When a company is guilty of mistreating its employees, deceiving its customers, allowing its users’ sensitive data to be leaked, or committing illegal and unethical business or environmental actions, its owners and management can understandably want to “get back” at the employee who exposed the wrongdoings. But “getting back” at an employee in this position, known as a whistleblower, is illegal. Whistleblowers play an important role in protecting the public and all other parties who interact with their companies in some way and because of this, there are multiple federal laws in place to protect them and their right to disclose any critical information about their employers.
Types of Retaliation a Whistleblower Can Face
Whistleblowing is a protected activity, which means employers cannot terminate or otherwise “punish” employees for engaging in whistleblowing. Other protected activities include filing a discrimination claim, providing testimony to support a colleague’s claim, and becoming involved with a labor union. Actions that can be considered acts of retaliation for engaging in a protected activity include:
- Docking the employee’s wages;
- Harassment in the workplace;
- Discrimination against the employee in future decisions, such as whether to promote him or her or whether to involve him or her in projects and professional development; and
- Creating conditions meant to push the employee toward resignation, such as excessive scrutiny of his or her work, an unfair increase in the employee’s workload, and moving the employee into an uncomfortable work area.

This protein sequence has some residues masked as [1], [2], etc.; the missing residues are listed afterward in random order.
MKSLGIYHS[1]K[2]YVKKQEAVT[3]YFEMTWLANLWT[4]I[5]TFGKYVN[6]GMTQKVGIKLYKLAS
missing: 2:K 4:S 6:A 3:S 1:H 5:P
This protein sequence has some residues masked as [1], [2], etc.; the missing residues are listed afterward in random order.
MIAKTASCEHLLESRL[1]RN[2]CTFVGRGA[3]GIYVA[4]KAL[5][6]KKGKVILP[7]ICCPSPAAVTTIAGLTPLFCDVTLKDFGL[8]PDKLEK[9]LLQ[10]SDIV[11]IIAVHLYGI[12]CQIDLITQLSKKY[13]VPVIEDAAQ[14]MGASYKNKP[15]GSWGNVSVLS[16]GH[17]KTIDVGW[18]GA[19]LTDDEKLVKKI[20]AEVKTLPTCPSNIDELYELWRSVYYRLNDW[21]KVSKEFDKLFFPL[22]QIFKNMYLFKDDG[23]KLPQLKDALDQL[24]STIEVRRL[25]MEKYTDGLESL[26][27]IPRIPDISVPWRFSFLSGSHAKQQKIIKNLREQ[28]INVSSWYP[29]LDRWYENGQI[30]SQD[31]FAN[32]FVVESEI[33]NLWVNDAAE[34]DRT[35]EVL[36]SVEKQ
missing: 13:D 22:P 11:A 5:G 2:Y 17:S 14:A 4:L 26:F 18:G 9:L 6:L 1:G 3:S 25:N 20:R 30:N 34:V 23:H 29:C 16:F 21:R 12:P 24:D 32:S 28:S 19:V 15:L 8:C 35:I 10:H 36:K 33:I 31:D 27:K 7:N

How an Employment Lawyer can Protect a Whistleblower from Retaliation
An employment lawyer can help you file a retaliation claim with the Equal Employment Opportunity Commission (EEOC) and act as your advocate throughout the process. Your lawyer can help you gather and organize the necessary pieces of evidence to support your claim and keep your claim on track so you do not miss the statute of limitations.
There are other protection options available to you as well. These include:
- Creating a system in your workplace that makes it easy for employees to express their concerns to upper management or the company’s owners. This can be done anonymously if necessary. The system should include anti-retaliation training for supervisors and a strategy for resolving issues employees bring up;
- Familiarizing yourself with all whistleblower protection and retaliation laws so you know what you can and cannot do. Do not give your employer a valid reason to terminate you; and
- Your state’s guidelines for whistleblowers. You may be required to notify your employer or an industry regulator of the information you have before going to other outlets, such as the media.
Work with an Experienced New Jersey Whistleblower Protection Lawyer
If you have faced retaliation for exposing unethical or illegal actions or a security breach at your company, you have the right to seek compensation for your related damages through a retaliation claim with the EEOC. First, discuss your case in detail with one of the experienced employment lawyers at The Sattiraju & Tharney, LLP. We are one of New York and New Jersey’s premier employment law firms and can draw upon our skill and previous experience to protect you and your rights.